“For me, it comes naturally,” said Jenny while explaining how she handles her role as a caregiver. “It’s just kind of in my blood I guess, I’m just a nurturing person and I like to take care of him. Feeding meals, and taking care of him and just everything. You know, people don’t realize that sometimes with chemo there is nausea, there’s diarrhea, there are things that need to be cleaned up and no, they’re not nice things but you do what you have to do. And it’s something I do enjoy.”
However, balancing her role as a mother and caregiver has not always been easy for Jenny. She told a story about how her son posted to social media, stating that even though his dad is the one fighting, his mother has been the backbone of the family.
“Our son did a post on Facebook and he says, ‘My dad is the strongest man I know, I mean he is fighting this like crazy, but here my mom takes care of my dad, and even when she’s exhausted and tired she’s still takes care of me and my siblings,’’’ said Jenny. “You just do it, you don’t have a choice, and I think what gets me through and what gives me balance is my faith, is God.”
Jenny also has begun to take time for herself to cope with the stresses that come with caregiving. She loves the outdoors, and now uses her time outside to reconnect with herself. Living on a small farm, she gets some moments of peace while on her daily walks, or wading through the dirt in her garden at their “flipped” house. For her, gardening especially, is a form of therapy.
Throughout her experiences, Jenny has learned true strength. To her and her family, strength means making the most out of each day they are given together.
“My husband and our four kids and now we have a daughter-in-law and soon-to-be granddaughter, it’s made us all stronger,” said Jenny, “it’s made us appreciate life. To me you should always be appreciating life because no one is promised tomorrow. And when you have pancreatic cancer in your face, you enjoy the day, you enjoy the small things.”
Taking Action with the Turkey Trot
For the Frys, part of their cancer journey has been their advocacy. Throughout November they do their best to show off their purple in any way they can.
“My shirt yesterday says, ‘My God is stronger than pancreatic cancer. Pancreatic Cancer Awareness Month,”’ said Jenny while explaining how she celebrates Pancreatic Cancer Awareness Month. “All the kids, we have shirts, we do the purple, and each day on my Facebook page I put a piece of our story, I put information about pancreatic cancer symptoms, signs, things to look for and just try to get as much awareness out there as I can.”
Project Purple’s virtual Turkey Trot is a 5k run or 1-mile walk that you can do anywhere in the world – whether that means taking a lap around the block, running on your treadmill, or participating in your local Turkey Trot 5k. Each year, the Fry family gets together at their home and together, they go out and do the Turkey Trot together before sitting down to their Thanksgiving meal. Jenny and her family enjoy the trot every year because it gives them a chance to not only raise awareness but also support the Project Purple community.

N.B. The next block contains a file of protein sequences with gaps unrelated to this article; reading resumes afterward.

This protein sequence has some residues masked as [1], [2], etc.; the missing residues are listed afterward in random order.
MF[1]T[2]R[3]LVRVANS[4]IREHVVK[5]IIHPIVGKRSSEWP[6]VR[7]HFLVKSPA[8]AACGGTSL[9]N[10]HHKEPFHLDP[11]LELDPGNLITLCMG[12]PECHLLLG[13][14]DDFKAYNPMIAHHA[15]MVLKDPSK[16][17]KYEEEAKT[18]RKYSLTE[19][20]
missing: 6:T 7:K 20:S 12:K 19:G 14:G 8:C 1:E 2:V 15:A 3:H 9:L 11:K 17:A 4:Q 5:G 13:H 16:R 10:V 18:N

“I kind of talked to Sam about it,” said Jenny as she recounted a conversation between her and Project Purple’s Marketing Manager, “and I said ‘Man you know, if something was closer, I would 100% be there. And he said, ‘That’s kind of why we do these virtual Turkey Trots, you know because a lot of people want to be involved but can’t get there.’ So, I think that’s a wonderful idea.”
Project Purple provides the whole weekend for families to participate. You can run any day during the weekend, and feel free to split the distance up over multiple days if needed! This event is about taking the time to spread awareness for the cause, so we recommend that you go at your own pace.
The Frys discovered the Turkey Trot through Facebook, where they connected with Project Purple and other families participating in the trot. When you sign up, you’ll receive our awesome Thanksgiving Football-themed Turkey Trot shirt. More fundraising reward details are available on the event page as well. You can join our Turkey Trot Facebook group to stay in touch with the community and receive announcements.
Part of what makes this event perfect for the Frys is the fact that it’s a perfect way to celebrate their family and their cancer journey. For them, Pancreatic Cancer Awareness Month, and the Turkey Trot, are all ways to work to create a world without pancreatic cancer.
“I think there’s so much in October on breast cancer awareness, and you see buildings that put pink lights up. I truly feel that we need purple lights up in November, and that’s why I decided this year to put purple lights out. It’s just getting the awareness out and getting people to stop and say ‘Oh purple, pancreatic cancer.’ Just simple things like that.”
Click here to sign up or learn more about Project Purple’s Turkey Trot. Thank you so much to the Frys, and to all our families who will be participating in this virtual event over the holiday weekend. And don’t forget to wear your purple!